And how did we go from a place where we advocate for ‘no kill’ and then turn around and raise animals to consume them?

[For those of you that don’t know Hubster and I from pre-Gober Grass Fed Farms, we volunteered quite a bit fostering dogs with a no kill rescue in Dallas.]

It’s weird, but people used to ask me the same kinds of questions when we fostered dogs… “How can you do it,” “It’d be too hard once you get to know them to let them go,” “I couldn’t do it.” … I’ve literally heard all of the same things.

So, here goes…

You may have read that I (Wendy) grew up in a country setting, and part of it stems from the fact that I’m familiar with the circle of life.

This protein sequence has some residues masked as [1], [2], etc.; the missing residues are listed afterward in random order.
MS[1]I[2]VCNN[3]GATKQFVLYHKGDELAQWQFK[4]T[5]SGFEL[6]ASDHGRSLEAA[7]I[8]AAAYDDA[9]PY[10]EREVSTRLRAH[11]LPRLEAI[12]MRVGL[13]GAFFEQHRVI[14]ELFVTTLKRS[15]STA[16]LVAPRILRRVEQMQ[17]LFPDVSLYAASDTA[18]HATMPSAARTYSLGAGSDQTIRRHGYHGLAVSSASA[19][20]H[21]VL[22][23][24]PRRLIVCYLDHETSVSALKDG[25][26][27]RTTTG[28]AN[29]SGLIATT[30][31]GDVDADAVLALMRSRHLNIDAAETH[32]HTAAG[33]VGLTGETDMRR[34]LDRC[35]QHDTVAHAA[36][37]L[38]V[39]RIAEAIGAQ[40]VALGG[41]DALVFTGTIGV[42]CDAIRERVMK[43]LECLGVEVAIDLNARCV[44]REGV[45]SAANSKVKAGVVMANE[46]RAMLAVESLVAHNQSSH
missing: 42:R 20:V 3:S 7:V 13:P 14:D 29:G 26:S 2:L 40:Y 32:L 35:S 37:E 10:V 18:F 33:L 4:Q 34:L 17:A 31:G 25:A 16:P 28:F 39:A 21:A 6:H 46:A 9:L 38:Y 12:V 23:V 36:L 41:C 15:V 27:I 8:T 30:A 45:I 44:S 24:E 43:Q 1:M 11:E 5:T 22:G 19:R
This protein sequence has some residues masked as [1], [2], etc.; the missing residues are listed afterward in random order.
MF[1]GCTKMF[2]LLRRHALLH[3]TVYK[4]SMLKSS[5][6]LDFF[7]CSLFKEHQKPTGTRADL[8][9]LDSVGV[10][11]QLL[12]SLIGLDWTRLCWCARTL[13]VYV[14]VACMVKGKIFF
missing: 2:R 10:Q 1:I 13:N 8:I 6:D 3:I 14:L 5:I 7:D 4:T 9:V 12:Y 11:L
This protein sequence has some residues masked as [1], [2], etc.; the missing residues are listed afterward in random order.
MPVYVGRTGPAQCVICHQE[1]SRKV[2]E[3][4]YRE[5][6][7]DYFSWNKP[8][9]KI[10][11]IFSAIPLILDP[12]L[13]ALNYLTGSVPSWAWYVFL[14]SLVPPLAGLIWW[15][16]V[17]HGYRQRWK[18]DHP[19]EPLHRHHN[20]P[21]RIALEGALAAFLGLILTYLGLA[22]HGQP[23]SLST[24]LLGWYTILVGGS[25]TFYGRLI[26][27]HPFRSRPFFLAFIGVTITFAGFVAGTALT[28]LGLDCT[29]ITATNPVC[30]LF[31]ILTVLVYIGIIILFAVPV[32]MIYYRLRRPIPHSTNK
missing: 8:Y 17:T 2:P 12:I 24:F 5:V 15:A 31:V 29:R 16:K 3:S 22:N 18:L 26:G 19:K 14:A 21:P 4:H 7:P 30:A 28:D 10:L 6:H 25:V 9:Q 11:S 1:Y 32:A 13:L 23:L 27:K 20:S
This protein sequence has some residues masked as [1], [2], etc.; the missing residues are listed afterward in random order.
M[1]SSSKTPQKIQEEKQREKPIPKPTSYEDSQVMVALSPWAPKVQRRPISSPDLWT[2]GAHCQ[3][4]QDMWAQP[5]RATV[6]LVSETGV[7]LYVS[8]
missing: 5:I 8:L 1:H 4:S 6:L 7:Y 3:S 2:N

One of my earliest memories was that of finding a little baby bird on the ground that had just hatched, but had fallen out of the nest. I remember that it was sunny, and that there were leaves on the ground. And within just a few seconds of finding it, I remember one of my dogs coming over and scooping it up, swallowing it in one swift gulp.

I was mortified…

I ran into the house, hysterical…

“SPUDS, SPUDS!” I cried “SPUDS ATE THE BABY BIRD!!!” And I sat on the stool in the kitchen pantry, sobbing like no sweet, innocent little girl had sobbed in the entire world before me. “THAT POOR INNOCENT LITTLE BABY BIRD!  IT WAS JUST A BABY!”

And there, my mother explained to me, in very simple terms, with as much love but matter-of-factness as she could, how the world works.